§ 8. The Priesthood of the Laity.
The social or ecclesiastical principle of Protestantism is the general priesthood of believers, in distinction from the special priesthood which stands mediating between Christ and the laity.
The Roman church is an exclusive hierarchy, and assigns to the laity the position of passive obedience. The bishops are the teaching and ruling church; they alone constitute a council or synod, and have the exclusive power of legislation and administration. Laymen have no voice in spiritual matters, they can not even read the Bible without the permission of the priest, who holds the keys of heaven and hell.
In the New Testament every believer is called a saint, a priest, and a king. "All Christians," says Luther, "are truly of the spiritual estate, and there is no difference among them, save of office alone. As St. Paul says, we are all one body, though each member does its own work, to serve the others. This is because we have one baptism, alike; one gospel, one faith, and are all Christians for baptism, gospel and faith, these alone make spiritual and Christian people." And again: "It is faith that makes men priests, faith that unites them to Christ, and gives them the indwelling of the Holy Spirit, whereby they become filled with all holy grace and heavenly power. The inward anointing—this oil, better than any that ever came from the horn of bishop or pope—gives them not the name only, but the nature, the purity, the power of priests; and this anointing have all they received who are believers in Christ."
This principle, consistently carried out, raises the laity to active co-operation in the government and administration of the church; it gives them a voice and vote in the election of the pastor; it makes every member of the congregation useful, according to his peculiar gift, for the general good. This principle is the source of religious and civil liberty which flourishes most in Protestant countries. Religious liberty is the mother of civil liberty. The universal priesthood of Christians leads legitimately to the universal kingship of free, self-governing citizens, whether under a monarchy or under a republic.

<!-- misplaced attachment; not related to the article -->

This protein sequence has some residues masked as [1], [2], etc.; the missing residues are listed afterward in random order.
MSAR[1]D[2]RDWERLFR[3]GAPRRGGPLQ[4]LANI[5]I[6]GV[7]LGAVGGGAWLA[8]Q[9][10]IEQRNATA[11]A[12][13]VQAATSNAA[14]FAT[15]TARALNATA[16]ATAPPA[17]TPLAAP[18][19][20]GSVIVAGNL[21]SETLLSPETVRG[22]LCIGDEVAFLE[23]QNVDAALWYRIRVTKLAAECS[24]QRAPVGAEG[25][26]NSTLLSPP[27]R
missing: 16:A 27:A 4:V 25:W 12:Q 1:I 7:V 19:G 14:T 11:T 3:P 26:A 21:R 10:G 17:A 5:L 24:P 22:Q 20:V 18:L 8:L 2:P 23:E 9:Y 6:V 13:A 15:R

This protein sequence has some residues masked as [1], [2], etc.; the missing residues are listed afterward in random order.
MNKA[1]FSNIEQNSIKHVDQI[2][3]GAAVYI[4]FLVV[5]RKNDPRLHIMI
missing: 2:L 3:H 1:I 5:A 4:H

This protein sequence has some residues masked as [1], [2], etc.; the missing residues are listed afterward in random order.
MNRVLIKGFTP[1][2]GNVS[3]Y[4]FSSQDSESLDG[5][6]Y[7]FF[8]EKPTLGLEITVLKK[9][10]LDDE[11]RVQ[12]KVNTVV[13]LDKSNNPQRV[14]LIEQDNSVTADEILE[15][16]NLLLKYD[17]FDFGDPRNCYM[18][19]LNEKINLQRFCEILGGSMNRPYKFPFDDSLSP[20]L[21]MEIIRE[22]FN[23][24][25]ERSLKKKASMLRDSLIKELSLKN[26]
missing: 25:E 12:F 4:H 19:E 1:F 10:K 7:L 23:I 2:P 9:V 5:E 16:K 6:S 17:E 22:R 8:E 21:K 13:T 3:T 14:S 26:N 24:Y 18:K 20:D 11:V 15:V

The good effect of this principle showed itself in the spread of Bible knowledge among the laity, in popular hymnody and congregational singing, in the institution of lay-eldership, and in the pious zeal of the magistrates for moral reform and general education.
But it was also shamefully perverted and abused by the secular rulers who seized the control of religion, made themselves bishops and popes in their dominion, robbed the churches and convents, and often defied all discipline by their own immoral conduct. . Philip of Hesse, and Henry VIII. of England, are conspicuous examples of Protestant popes who disgraced the cause of the Reformation. Erastianism and Territorialism whose motto is: cujus regio, ejus religio, are perversions rather than legitimate developments of lay-priesthood. The true development lies in the direction of general education, in congregational self-support and self-government, and in the intelligent co-operation of the laity with the ministry in all good works, at home and abroad. In this respect the Protestants of England, Scotland, and North America, are ahead of the Protestants on the Continent of Europe. The Roman church is a church of priests and has the grandest temples of worship; the Lutheran church is a church of theologians and has most learning and the finest hymns; the Reformed church is a church of the Christian people and has the best preachers and congregations.
§ 9. The Reformation and Rationalism.
G. Frank: De Luthero rationalismi praecursore. Lips., 1857.
S. Berger: La Bible an seizième siècle; étude sur les origines de la critique. Paris, 1879.